“Financial company loses over 600 customers’ details”; “Action taken after care provider lost unencrypted memory stick”; “Gambling worker guilty of selling 65,000 bingo players’ details”; “Advocate’s legal files lost after unencrypted laptop theft”; “Council lost memory stick containing 18,000 residents’ details”

These headlines from a selection of press releases made by the Information Commissioner’s Office (ICO) in the last three months show the scale of the data security problem. Public and private organisations are provided with vast quantities of personal data by individuals trusting that the information will remain safe and secure. At a time when the scale of data being processed continues to increase and the technology with respect to storing, sending and transferring data develops, the risks are correspondingly high. It is therefore not surprising that given the dangers of personal details falling into the wrong hands, incidents involving personal data being lost, stolen or wrongly disclosed frequently make headlines.

The recent revelation of phone hacking by unscrupulous private detectives further highlights the extent to which our personal data may fall into the wrong hands.

The approach taken by the Information Commissioner’s Office

The ICO’s guidance confirms that in serious cases of data security breach, defined by reference to the potential harm which may be caused and the number of people affected, the ICO should be notified. Otherwise, with the exception of particular requirements introduced in May 2011 with respect to providers of “publicly available electronic communications networks,” there is currently no general statutory obligation to report data security breaches to the ICO.01 Rather, the ICO makes it clear that voluntary disclosure or self-reporting of breach to the ICO would be taken into account when considering regulatory action. Given that the ICO is able to impose financial sanctions of up to £500,000, this is a very real incentive to disclose.

Further, there is no general obligation to inform the individuals affected, although again the ICO has issued detailed guidance. The ICO’s approach is strictly pragmatic, steering organisations away from wholesale notification: “Informing people about a breach is not an end in itself. Notification should have a clear purpose, whether this is to enable individuals who may have been affected to take steps to protect themselves or allow the appropriate regulatory bodies to perform their functions, provide advice and deal with complaints.”02

The ICO states that there will be circumstances when it would be in the interests of those affected or the general public interest to make the breach public. The ICO itself is likely to publicise any regulatory action, including the securing of undertakings from an organisation in breach.03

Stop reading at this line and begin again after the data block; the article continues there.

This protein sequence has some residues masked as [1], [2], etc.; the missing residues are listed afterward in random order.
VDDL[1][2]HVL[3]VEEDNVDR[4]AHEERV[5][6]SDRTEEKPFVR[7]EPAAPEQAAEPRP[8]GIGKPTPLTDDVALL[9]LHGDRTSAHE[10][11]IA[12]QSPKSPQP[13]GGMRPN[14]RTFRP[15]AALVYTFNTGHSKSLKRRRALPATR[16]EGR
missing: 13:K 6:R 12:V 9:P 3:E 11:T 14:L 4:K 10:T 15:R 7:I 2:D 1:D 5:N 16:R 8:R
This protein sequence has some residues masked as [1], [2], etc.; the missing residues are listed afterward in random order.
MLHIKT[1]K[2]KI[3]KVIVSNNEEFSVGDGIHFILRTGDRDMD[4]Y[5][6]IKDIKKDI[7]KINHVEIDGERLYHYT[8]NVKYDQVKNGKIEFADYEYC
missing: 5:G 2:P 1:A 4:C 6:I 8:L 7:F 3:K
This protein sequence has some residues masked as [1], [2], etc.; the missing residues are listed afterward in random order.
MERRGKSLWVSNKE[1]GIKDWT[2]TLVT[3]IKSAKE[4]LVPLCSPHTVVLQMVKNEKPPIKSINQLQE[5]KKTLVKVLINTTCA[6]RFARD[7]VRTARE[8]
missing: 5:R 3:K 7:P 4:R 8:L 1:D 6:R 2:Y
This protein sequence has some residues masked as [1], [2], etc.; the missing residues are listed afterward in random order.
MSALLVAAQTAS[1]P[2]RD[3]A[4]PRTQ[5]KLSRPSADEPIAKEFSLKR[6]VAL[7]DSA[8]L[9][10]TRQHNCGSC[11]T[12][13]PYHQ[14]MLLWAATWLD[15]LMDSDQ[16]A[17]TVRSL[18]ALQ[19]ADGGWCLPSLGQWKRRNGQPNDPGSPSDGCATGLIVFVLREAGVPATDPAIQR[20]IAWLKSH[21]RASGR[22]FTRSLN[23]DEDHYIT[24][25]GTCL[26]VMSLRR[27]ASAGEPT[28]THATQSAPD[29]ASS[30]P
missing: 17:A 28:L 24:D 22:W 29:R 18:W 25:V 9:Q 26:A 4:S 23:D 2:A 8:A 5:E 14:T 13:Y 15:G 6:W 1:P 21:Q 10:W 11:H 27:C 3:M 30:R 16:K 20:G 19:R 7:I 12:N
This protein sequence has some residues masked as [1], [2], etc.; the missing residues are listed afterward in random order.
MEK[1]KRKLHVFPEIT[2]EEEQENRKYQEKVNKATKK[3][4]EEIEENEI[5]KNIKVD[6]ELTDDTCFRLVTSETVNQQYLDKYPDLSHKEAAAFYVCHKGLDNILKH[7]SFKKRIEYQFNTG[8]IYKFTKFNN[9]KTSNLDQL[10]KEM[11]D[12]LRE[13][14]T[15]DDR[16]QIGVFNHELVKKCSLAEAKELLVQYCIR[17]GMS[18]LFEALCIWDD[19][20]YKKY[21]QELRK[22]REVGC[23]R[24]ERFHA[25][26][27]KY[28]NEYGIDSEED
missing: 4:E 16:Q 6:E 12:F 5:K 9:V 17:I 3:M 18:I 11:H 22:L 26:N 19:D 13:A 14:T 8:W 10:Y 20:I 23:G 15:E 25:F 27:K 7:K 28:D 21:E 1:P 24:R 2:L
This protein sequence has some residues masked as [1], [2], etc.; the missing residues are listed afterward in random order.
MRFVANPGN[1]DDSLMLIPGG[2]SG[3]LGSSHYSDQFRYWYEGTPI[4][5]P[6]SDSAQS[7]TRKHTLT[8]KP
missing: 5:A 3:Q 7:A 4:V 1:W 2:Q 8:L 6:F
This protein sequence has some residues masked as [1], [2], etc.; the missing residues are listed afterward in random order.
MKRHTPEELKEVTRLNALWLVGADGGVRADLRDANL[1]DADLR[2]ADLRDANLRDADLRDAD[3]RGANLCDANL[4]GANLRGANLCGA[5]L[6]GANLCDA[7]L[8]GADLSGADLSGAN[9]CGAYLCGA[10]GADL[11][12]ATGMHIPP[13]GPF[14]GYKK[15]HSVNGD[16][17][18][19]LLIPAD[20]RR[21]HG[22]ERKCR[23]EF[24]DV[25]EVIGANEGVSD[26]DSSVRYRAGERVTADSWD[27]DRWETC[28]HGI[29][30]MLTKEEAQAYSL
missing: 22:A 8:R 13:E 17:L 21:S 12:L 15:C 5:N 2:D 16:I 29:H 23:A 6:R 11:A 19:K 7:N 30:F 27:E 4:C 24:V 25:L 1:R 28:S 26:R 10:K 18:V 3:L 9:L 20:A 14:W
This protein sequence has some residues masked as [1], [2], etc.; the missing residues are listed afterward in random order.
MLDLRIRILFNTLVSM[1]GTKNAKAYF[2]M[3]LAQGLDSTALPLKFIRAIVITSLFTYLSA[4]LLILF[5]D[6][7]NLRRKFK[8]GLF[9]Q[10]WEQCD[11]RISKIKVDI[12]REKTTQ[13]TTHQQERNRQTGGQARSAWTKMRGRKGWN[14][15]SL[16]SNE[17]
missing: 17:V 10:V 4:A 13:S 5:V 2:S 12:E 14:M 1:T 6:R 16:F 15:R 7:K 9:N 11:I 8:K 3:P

This issue has recently been considered in the context of the phone hacking scandal. On 7 February 2012, the Metropolitan Police made a declaration effectively admitting that their failure to warn phone hacking victims in 2006 and 2007 constituted a breach of those individuals’ Article 8 rights and have therefore settled the judicial review of this decision brought by Chris Bryant MP, Lord Prescott and Brian Paddick. In the permission hearing heard by Justice Foskett on 12 May 2011, the claimants argued that Article 8 of the European Convention on Human Rights can impose positive obligations on public authorities requiring them to take action, including warning victims of potential harm caused to them by the activities of others.04 The court drew an analogy to a local police force coming into the possession of information that suggested that elderly residents in a particular community were likely to be the target of a team of confidence tricksters and that the confidence tricksters were hacking into the mobile phones of the relatives of these elderly residents to find out when the residents would be alone in their homes. Justice Foskett considered that Article 8 would raise a positive obligation in both this example and the facts of the case, and therefore granted permission to proceed with the judicial review. Although this matter will not now be determined by the court in this case, the indication given in the permission hearing was clear.